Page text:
SCOTLAND suffered a second YB40 defeat in their Bank Holiday double-header but salvaged pride in going down by 14 runs to a classy Surrey outfit at The Grange yesterday.
While they had been comprehensively outplayed by Derbyshire on Sunday, the Saltires showed much more spirit and briefly had the county rattled as they threatened to pull off an unlikely run-chase. Needing 238 for victory following Vikram Solanki’s excellent unbeaten century, Scotland’s young openers found it tough going against the seasoned county attack.
Matty Cross and Freddie Coleman are among those who represent the future of Scottish cricket, but Surrey’s trio of England pace bowlers had experience on their side. Jade Dernbach and Jon Lewis conceded just 23 runs in the opening power-play overs, the latter bowling Cross for 9.
In contrast, the home bowlers had leaked 49 runs during the corresponding period of the Surrey innings. The arrival of the tall Chris Tremlett into the attack presented new challenges but Coleman and Ewan Chalmers initially met them head on, the former launching a spirited counter-attack. Coleman had reached 32 with two lofted drives to the long-off boundary when Tremlett induced a false stroke and Zander de Bruyn took an easy catch.
Chalmers also appeared to be warming to his task, having reached 20, before he was trapped by a Tremlett delivery which kept low.
From 61-1 in the gathering gloom and within striking distance, the Saltires were suddenly on 75-3 and about 25 runs adrift of the par score.
It got worse when a further three wickets fell to leave the home side reeling on 118-6.
However, Calum MacLeod and Majid Haq led a thrilling onslaught which briefly raised hopes of a sensational win. The pair added 60 before Haq retired hurt with MacLeod reaching a deserved half-century with a straight six off de Bruyn.
Gordon Goudie’s arrival at the crease saw the attack continue, the all-rounder striking 15 from only six balls for the second time in the campaign.
MacLeod was eventually yorked by Dernbach for an excellent 59 before Haq limped back out to continue his brave assault, finishing unbeaten on 36 as the Saltires fell just short.
Earlier the Surrey batsmen had given an object lesson in partnership building.
On Sunday, it had been Derbyshire’s Chesney Hughes and Shivnarine Chanderpaul and now the former England duo of Steve Davies and Vikram Solanki took their chance to milk the Scottish bowling.
Davies did survive an early chance when he was put down by wicketkeeper Cross off Goudie.
Had the catch been taken it would have reduced the county to 36-2 as Goudie had already removed Jason Roy thanks to MacLeod’s superb diving catch at deep backward point.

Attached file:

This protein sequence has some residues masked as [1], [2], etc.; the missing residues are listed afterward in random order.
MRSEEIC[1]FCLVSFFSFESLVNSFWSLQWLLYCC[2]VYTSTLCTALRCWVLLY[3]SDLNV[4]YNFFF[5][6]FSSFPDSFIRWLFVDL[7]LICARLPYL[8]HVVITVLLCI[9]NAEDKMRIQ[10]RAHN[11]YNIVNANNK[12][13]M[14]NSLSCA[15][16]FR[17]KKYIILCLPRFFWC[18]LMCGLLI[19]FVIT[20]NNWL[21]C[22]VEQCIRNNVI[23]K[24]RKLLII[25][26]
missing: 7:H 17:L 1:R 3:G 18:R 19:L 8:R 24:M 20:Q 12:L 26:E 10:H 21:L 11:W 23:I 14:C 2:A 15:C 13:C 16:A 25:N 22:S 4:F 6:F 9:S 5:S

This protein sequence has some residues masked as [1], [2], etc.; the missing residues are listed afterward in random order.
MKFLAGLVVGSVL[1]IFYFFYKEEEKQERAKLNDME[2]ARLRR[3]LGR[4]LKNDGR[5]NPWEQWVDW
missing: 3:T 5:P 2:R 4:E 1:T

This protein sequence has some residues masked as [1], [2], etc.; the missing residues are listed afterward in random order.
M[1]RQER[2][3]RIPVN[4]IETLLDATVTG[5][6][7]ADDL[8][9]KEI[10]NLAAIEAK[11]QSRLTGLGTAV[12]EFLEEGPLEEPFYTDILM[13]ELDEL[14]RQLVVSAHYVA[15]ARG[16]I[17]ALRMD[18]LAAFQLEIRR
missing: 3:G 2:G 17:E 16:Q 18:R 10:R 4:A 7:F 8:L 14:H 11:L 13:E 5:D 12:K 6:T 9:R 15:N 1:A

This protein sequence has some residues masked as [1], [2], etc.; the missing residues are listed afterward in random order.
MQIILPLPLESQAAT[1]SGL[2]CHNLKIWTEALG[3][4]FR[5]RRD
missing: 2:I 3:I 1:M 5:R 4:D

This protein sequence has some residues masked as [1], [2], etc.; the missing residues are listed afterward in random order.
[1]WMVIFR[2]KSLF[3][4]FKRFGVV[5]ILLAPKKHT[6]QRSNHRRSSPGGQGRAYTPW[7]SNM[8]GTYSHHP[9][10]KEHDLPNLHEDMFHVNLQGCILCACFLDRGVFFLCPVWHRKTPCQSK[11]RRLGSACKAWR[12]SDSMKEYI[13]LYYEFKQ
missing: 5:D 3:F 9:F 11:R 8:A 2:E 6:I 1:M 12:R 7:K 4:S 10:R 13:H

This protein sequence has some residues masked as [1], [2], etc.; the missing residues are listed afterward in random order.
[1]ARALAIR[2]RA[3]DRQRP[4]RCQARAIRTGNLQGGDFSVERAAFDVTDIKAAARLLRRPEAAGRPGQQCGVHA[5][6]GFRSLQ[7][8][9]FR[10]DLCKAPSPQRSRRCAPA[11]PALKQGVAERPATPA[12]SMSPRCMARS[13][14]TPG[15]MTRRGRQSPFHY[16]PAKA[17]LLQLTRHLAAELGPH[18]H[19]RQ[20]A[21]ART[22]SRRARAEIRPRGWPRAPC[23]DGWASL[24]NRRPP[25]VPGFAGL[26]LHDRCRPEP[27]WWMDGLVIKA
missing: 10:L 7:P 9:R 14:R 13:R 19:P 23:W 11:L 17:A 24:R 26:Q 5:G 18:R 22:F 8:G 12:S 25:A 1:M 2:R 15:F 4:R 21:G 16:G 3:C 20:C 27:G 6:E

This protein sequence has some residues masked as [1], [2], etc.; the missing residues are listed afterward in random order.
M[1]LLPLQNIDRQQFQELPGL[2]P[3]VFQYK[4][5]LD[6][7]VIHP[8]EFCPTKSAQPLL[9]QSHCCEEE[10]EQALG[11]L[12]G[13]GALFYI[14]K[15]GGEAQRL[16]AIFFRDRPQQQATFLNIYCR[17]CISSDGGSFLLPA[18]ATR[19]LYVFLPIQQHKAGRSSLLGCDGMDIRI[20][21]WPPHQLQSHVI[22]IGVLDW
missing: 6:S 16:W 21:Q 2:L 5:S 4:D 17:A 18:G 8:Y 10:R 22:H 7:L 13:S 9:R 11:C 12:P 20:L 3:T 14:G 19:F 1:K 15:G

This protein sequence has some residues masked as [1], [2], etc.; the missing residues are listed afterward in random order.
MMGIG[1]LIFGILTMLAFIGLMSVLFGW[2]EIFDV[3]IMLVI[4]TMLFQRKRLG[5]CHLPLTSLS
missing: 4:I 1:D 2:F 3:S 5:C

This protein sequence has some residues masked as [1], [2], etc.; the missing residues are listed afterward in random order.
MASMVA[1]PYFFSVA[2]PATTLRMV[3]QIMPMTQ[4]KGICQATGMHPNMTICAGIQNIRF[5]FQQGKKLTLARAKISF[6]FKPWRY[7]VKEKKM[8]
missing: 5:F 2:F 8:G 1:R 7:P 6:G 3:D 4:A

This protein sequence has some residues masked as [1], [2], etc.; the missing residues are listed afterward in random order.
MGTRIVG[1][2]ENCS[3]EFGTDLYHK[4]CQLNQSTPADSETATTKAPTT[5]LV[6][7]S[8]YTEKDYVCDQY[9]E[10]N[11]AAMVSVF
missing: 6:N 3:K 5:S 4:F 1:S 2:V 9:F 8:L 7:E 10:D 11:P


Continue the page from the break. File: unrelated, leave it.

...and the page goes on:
Instead Davies and Solanki brought up their hundred partnership in 18 overs and showed little sign of easing up.
Solanki, an old adversary of the Saltires from his Worcestershire days, moved effortlessly to his half-century, stroking six boundaries and hoisting one six over the temporary stand.
Davies reached the same landmark four overs later as the pair gradually upped the tempo. However, the stand was broken shortly afterwards when Davies, attempting to emulate Solanki’s straight six off Leask, succeeded only in lofting the Stoneywood-Dyce bowler to Dewald Nel at long off.
The welcome breakthrough served to apply the brakes on the run-rate and during the next 12 overs Surrey failed to hit a boundary as the Saltires applied the squeeze. Goudie then returned to the attack to bowl the out-of-touch de Bruyn before having Ireland’s Gary Wilson caught by Mommsen for 23.
However, Solanki was still there and his relentless march reached an inevitable conclusion when he clipped Nel over deep mid-wicket to reach his century.The next delivery also cleared the ropes as Solanki finished unbeaten on 109 from 113 balls with nine fours and four maximums.
Goudie took the bowling honours with 3-39 while Haq removed Tom Jewell late on to take 1-33.
“We’re disappointed not to get over the line, but I think we have shown that we can compete with these guys,” said Mommsen afterwards.
“The frustrating thing is that we have probably left about 15 runs out there in both halves of the match. I think we conceded a few too many with a bit of sloppy bowling and fielding here and there, although we pegged them back well.
“You could also argue that we could have launched the run-chase an over or two earlier or picked-up a few more singles.”